“How durable are the pants? Can I go bushwhacking in them?” — The second most popular question I have gotten. Well I am not a bushwhacker, unless I happen to be trying to get through an overgrown trail, or if I happen to be out building a trail and have no other choice than to go head-first into a bunch of bushes. That said, they have survived a few years of trail and life-at-home usage. They have survived countless encounters with blackberry bushes and 6 foot tall ferns (throughout Northern California), greasewood bushes and nasty cactus of Southern California (Death Valley, Joshua Tree, PCT, etc), and miles and miles of postholing through deep snow. Given all this and the only real damage to the fabric is some pulling of the threads in the crotch and one half-inch hole on the butt, I tend to think they are doing rather well. YMMV of course.
“What is the advantage of the Dynamo pants over the Nike wind pants?” — I have gotten this question three times and each time I have had to say “I have no idea”… never had to buy another pair of wind pants :-D
“Pulling on the ankle straps tighten the pants around my legs but there is no way to keep them tight. Do you think they forgot to include toggles?” — Gotten this question twice. The ankle straps go under your feet and inside your shoe, to help keep the pants tightened around your legs, as well as keep them pulled down to prevent wind gusts from pulling them up. ;)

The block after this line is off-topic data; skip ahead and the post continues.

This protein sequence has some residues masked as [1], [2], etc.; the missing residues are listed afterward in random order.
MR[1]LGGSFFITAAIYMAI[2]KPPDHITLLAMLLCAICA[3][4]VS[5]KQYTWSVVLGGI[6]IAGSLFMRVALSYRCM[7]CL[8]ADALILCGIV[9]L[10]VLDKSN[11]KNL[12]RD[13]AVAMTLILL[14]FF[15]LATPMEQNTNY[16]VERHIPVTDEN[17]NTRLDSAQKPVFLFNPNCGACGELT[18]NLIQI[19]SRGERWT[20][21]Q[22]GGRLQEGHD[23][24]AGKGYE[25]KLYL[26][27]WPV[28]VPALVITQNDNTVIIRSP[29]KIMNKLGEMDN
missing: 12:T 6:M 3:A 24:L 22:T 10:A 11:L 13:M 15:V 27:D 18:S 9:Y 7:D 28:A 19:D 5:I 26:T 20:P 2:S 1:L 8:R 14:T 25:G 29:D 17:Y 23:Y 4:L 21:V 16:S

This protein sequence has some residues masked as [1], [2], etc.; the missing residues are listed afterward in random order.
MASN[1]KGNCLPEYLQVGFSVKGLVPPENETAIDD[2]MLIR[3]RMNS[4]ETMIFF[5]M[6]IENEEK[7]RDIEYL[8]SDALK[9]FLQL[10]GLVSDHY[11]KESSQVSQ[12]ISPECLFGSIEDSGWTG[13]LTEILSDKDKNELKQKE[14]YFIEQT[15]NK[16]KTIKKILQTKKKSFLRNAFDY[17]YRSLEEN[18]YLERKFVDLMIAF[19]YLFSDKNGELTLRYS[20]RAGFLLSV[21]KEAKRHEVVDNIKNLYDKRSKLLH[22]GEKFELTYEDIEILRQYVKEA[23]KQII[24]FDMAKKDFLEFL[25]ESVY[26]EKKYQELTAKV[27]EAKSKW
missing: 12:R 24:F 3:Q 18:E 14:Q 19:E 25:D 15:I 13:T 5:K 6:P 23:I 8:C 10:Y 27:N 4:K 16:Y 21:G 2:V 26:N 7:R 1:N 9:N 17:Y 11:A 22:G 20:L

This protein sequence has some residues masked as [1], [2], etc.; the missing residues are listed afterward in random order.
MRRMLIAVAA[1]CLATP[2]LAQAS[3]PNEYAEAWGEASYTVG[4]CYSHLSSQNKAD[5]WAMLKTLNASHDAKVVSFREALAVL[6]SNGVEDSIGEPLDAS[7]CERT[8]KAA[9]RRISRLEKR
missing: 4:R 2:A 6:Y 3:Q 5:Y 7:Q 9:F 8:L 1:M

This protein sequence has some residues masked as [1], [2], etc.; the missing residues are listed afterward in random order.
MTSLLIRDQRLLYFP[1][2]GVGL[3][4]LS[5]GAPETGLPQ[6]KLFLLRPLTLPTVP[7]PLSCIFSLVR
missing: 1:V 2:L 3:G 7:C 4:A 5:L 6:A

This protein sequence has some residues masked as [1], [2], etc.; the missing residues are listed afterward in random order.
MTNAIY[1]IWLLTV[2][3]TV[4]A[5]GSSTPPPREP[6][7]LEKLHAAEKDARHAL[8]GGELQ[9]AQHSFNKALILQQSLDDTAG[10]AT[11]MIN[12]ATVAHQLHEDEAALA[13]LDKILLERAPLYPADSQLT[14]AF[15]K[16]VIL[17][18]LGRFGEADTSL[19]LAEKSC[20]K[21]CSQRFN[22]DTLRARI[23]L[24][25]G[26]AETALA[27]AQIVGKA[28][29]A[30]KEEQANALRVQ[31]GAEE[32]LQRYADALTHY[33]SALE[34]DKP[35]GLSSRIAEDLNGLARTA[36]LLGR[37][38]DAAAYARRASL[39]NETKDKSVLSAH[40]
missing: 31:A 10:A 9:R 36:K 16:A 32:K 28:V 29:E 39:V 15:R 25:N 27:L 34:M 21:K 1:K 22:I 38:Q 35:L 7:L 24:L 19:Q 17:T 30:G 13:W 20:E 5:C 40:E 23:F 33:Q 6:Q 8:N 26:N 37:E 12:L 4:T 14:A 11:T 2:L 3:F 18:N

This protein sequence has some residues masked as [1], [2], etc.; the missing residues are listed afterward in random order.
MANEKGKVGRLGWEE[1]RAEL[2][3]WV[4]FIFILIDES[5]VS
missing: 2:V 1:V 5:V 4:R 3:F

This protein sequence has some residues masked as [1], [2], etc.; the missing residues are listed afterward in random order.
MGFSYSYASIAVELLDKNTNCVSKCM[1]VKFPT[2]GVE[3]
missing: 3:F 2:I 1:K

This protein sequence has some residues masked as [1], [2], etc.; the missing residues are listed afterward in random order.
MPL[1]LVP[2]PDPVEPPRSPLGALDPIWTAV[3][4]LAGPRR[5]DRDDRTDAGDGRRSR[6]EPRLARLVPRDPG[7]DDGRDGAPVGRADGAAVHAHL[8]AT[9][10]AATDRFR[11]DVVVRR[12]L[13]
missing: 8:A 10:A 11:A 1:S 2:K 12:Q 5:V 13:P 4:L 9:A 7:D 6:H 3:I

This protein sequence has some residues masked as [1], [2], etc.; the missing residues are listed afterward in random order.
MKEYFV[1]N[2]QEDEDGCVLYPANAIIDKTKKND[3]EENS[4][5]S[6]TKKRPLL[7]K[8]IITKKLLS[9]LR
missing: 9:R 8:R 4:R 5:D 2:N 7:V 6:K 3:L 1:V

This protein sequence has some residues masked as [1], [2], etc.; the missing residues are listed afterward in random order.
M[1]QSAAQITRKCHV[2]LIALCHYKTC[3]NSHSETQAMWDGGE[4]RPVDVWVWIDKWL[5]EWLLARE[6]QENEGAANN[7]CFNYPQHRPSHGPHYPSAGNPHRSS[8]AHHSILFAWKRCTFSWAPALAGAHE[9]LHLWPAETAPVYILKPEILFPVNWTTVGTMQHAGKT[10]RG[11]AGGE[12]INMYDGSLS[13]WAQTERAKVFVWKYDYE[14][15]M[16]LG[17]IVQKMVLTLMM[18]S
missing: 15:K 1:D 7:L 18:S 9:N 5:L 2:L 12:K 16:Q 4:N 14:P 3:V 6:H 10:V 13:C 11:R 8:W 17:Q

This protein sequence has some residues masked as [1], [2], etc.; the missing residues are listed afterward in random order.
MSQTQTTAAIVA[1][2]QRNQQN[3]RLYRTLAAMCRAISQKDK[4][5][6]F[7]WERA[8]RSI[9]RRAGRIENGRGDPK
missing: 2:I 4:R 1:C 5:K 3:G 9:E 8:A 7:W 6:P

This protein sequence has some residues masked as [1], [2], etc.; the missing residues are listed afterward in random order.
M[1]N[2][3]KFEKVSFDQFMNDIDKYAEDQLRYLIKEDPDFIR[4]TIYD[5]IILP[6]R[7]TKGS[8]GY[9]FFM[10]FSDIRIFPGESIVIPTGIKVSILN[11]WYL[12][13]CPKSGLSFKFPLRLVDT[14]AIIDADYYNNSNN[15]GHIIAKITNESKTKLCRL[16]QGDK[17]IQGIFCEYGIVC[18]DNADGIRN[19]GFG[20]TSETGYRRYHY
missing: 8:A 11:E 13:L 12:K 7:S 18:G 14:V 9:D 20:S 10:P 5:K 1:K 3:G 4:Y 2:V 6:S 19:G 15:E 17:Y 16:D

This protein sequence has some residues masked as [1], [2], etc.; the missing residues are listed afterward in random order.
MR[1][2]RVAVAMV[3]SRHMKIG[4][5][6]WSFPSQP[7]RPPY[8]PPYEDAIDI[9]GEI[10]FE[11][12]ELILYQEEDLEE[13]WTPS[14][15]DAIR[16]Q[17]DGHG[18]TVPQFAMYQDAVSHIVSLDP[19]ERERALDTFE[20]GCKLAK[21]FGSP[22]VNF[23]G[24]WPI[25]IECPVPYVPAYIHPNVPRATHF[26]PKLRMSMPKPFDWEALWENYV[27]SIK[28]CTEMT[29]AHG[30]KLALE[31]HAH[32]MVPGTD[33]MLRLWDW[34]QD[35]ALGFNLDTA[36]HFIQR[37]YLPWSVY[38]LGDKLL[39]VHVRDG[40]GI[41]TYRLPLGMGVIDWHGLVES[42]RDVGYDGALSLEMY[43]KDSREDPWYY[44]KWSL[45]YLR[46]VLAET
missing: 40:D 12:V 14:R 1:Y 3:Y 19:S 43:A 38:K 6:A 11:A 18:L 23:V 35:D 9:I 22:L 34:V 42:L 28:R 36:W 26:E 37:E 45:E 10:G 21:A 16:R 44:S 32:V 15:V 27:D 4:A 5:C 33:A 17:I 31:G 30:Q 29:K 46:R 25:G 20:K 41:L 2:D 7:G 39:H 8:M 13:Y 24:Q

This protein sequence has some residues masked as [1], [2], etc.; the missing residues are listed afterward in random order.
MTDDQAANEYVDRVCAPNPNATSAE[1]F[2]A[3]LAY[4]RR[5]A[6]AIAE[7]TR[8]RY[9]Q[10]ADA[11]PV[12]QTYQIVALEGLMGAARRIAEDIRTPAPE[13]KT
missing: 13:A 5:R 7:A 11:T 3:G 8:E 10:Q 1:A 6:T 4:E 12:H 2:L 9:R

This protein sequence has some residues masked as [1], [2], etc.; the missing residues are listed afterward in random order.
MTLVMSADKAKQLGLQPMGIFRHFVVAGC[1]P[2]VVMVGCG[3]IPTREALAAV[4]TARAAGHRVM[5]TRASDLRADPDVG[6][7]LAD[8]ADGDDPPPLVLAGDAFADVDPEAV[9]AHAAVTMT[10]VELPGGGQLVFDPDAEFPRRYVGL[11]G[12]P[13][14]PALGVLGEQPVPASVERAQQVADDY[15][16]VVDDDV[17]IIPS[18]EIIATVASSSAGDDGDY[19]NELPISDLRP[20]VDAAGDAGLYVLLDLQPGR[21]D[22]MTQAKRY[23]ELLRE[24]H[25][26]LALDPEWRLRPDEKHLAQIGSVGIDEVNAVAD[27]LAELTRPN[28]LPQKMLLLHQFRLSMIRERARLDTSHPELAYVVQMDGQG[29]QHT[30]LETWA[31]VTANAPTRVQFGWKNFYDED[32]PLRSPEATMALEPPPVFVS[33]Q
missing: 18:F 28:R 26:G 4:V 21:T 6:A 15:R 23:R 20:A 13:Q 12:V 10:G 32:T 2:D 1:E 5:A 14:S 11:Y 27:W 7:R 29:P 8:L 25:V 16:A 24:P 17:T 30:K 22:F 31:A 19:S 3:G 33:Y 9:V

“How do you layer under your dynamo wind pants at different temperatures?” — Also a very popular question, and one I really like. Unless it is really cold outside I just wear the pants over a pair of exofficio briefs… be it sunny or raining or in snow or whatever. If there is some crazy cold wind that has the potential to screw with my thermoregulation than I will put on a pair of thermals underneath the wind pants. Simple as that.
“Do they feel more breathable during windy conditions versus the ZPacks Rain Pants?” — Looks like I have gotten this question three times. Each time I responded that I felt the Montbell Dynamo performed better. It has been sooo long since I wore the ZPacks Rain Pants that I just have very little performance results between the two. There has to be some really cold wind/rain for me to put on a pair of rain pants – I only remember putting on the ZPacks rain pants once (maybe twice?) in the last three years. Sorry, this is a question I just do not have enough usage to be able to properly answer – pretty much the same as with the Nike wind pants.
“Thoughts on the difference between the Dynamo and the Versalite pants?” Looks like I have gotten this question three times. My response each time has been “one is a rain pant the other is a wind pant – enough said.”
“What are your thoughts on wearing these over shorts for when a cold breeze comes up?” — Very likely the most popular question I have gotten. My typical response has been “go for it!” At 79 grams you are likely not going to find a better option if you are a hiker that likes to wear shorts yet needs something for when the cold wind picks up. The compactness of them allows them to be stuffed into some really tight spots in your pack. They are also nice to have for trail towns when you are washing your clothes.
“Do they get really hot in the sun? Do they stick to you if you start sweating?” — Another really popular set of questions. They can get hot in the sun, they are black after all. Do they stick to your legs? I cannot ever remembering a time when I was hiking and had them stick to my legs, even when hiking through Death Valley – before I smartened up and started wearing sun pants.